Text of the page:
Friday, December 12, 2008

Let's Talk About It


Stealing a move from my homie Deacon Blue, I'm going to broach a topic that typically drives up the blog statistics.

Sex.

Ooohwee, I can already feel it getting hot in here.

Actually, don't get your hopes up. Today we won't be discussing the best positions to use in the back of a pickup-truck, (those damn ridges in the truck bed are a beast on the back), instead I'd like to talk about a sexual marriage.

No, that's not an oxymoron although this story and this one might make you think differently.

Now I don't want to get into trouble, but those two articles really made me think about the state of marriage today. Sadly, several of the points raised in those pieces reverberated with me because I've seen them in my own relationship.

Marriage is a complicated dance. One wrong step can ruin the mood, and a string of missteps can leave you searching for a new partner. But, when two people learn each other's moves, it can an awe-inspiring thing.

New couples are typically warned that the three biggest obstacles between them and a successful marriage are money, family and sex. No matter how much two people love each other, those three issues will cause an amazing amount of heartache. And sex, which seems like an area of smooth sailing before you get married, is probably the trickiest issue.

As both of those articles point out, it's not that unusual for marriages to turn into "no-sex" zones. Outside pressures combined with the wide range of problems that arise from trying to meld with another human being can kill many married people's libidos. Particularly women.

That's right ladies, those articles seem to deal mainly with the ways your libidos can disappear once you say "I do." I have to say that I read with baited breath to find out what it is that causes y'all to lose your desire for loving. I don't want to alienate my female readers, but trying to understand a woman is like trying to appreciate George Bush's presidency.

What I discovered is what I always suspected. Today's society, despite its focus on all things sexual, is really not set up in a way to facilitate sex between married people. Our schedules are too busy, our lifestyles too extravagant and our children too important. It's an unfortunate byproduct of all the different movements that have attempted to establish equality in our society. Change often makes things more difficult, and marriage is no exception.

So, I'm curious, what do my readers, married and single, think are the best ways to maintain a healthy sex life when you're dealing with a crying baby, two working parents and vagaries of a relationship? How do you get it up or keep it wet, if you want to be a little vulgar. It's an open forum for advice because it's obvious that quite a few people out there need it.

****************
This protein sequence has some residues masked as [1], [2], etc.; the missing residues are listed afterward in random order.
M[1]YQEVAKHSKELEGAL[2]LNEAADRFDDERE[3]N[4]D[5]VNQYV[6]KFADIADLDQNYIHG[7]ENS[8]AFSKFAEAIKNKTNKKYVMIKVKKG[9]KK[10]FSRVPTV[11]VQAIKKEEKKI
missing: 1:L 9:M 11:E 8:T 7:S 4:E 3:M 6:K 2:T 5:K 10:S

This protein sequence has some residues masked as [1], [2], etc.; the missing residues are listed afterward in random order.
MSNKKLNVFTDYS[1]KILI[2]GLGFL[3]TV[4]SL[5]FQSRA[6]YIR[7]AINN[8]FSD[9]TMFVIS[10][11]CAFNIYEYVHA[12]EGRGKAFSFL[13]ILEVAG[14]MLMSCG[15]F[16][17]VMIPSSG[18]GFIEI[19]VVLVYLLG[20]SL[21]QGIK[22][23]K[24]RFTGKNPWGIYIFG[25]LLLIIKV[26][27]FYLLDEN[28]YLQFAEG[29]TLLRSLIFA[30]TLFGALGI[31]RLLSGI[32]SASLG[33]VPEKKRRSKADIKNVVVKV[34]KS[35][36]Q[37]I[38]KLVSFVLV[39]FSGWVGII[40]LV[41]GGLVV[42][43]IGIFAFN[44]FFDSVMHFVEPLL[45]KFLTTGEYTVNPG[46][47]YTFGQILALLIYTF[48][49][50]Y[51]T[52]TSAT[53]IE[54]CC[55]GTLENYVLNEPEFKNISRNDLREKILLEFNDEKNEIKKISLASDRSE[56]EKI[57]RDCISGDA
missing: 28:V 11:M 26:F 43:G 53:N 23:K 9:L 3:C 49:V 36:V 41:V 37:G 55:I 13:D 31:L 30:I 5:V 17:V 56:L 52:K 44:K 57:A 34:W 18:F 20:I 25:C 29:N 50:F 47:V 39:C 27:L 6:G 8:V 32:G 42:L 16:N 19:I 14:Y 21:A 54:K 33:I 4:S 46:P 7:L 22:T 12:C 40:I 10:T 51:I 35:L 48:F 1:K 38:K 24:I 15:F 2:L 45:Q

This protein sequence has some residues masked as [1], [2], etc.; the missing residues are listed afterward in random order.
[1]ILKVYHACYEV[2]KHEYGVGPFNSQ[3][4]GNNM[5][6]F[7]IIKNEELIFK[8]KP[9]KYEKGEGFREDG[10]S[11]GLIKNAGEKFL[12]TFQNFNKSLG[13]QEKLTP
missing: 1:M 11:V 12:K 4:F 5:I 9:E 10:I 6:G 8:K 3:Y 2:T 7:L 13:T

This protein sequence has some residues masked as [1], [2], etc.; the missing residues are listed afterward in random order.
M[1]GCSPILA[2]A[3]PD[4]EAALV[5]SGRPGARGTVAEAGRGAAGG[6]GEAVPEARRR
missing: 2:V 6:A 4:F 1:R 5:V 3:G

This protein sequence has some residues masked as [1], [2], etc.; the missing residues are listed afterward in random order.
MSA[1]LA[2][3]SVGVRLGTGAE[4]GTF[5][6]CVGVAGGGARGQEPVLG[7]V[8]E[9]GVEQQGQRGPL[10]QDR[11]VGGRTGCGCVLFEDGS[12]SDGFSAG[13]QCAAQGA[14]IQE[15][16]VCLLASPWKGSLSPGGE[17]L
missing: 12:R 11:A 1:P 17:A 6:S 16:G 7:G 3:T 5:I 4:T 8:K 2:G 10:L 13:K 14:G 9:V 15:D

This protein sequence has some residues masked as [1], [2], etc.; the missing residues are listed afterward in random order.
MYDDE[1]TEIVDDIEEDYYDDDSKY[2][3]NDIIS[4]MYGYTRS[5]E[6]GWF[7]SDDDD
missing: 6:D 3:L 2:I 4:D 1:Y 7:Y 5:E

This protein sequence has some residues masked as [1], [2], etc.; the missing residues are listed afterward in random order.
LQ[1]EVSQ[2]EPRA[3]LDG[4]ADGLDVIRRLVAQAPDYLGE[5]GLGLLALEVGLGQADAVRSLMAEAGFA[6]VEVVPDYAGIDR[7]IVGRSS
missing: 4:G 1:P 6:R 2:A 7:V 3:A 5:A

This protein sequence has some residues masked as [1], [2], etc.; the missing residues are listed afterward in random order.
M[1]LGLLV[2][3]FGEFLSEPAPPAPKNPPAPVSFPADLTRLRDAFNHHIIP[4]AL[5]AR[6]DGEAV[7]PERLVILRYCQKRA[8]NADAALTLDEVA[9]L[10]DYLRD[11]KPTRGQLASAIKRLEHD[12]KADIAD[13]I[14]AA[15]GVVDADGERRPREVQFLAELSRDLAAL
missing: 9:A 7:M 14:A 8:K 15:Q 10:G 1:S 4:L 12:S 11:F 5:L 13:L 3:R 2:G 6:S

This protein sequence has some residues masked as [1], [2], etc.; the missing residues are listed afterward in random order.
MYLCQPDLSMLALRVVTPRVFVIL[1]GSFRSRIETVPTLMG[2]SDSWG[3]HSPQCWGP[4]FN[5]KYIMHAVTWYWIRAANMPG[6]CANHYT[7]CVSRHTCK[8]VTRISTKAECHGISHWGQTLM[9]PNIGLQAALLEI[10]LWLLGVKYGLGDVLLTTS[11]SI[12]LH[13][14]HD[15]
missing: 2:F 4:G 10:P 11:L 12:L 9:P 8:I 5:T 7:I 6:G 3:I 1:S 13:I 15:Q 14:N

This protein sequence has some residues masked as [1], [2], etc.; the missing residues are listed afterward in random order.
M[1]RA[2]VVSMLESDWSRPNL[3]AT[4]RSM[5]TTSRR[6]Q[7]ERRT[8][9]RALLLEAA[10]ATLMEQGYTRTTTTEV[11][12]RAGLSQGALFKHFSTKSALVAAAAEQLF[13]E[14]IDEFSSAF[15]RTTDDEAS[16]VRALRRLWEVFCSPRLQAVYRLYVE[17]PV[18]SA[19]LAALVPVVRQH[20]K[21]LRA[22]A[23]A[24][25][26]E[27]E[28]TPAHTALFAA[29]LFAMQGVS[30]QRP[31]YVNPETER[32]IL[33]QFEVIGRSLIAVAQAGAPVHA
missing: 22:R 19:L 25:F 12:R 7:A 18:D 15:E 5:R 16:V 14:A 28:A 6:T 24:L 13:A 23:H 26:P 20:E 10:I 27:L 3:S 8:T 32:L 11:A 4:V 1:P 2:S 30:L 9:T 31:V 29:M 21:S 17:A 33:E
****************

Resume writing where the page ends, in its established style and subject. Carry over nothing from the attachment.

(This will be my only new post until Monday or Tuesday of next week, so I'm counting on some good discussion.)

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18 comments:

the uppity negro said...

well, I dont think its fair for unmarried people to talk about sex in the context of marriage. Aside from the complication of legal issues, that couple has made that mental jump (well, should have) that divorce isnt an option.

Even me and my girlfriend, fact of the matter is, its very much an option for both of us to dip out when we feel it going stale whether it be the sex aint good or otherwise. for married couples that really aint the case.

But I will say this about relationships in general: if both parties are okay with the lack of sex no problem, the issue comes when shes wet and he's not hard or when he's hard and she's not wet. Relationship 101 (i.e. common sense) would or should issue a Creep Watch for the local area because conditions are favorable for infidelity to occur.

Ferocious Kitty said...

I've only read the Nehring article so far (I have Issues with Caitlin Flanagan), and it really affirms my experience in my current long distance relationship. The distance keeps things fresh, even though we both have kids. I agree too that couples with kids have to be purposeful about keeping an eye on each other because having kids can drain all the life and passion right out of your grown-up relationship if you don't vigilantly mind the intimacy store.

Ferocious Kitty said...

You're a miracle worker! You found an article in which Caitlin Flanagan wasn't outright bashing working woman. I'm actually mulling over some of her points. She still needs to caveat that she's writing primarily about the experience of white middle-class women and not "women" as a whole, though.

Smokie said...

In the midst of living your day to day life you can NOT slack up on how you look around your mate. If you are looking real screwable (clean enough?) and he is too...then you WILL find the time and desire to get down to it.

For instance, I like to be comfortable in the house, but I won't just wear anything. I have to at least wear a NON FADED jogging suit that keeps the azz looking right for my husband as I'm moving through the house. I wear lip gloss at home. It's not hard to throw on some lip gloss at home! I threw out the non sexy underwear. You can wear comfortable sexy stuff. For me that is the the first step to keeping the fires lit--how we physically look. He keeps his hair cut, keeps something like a six pack, wears a nice sexy shirt and shorts when he's chillin in the crib. Hits my azz as he passes by in the kitchen, etc.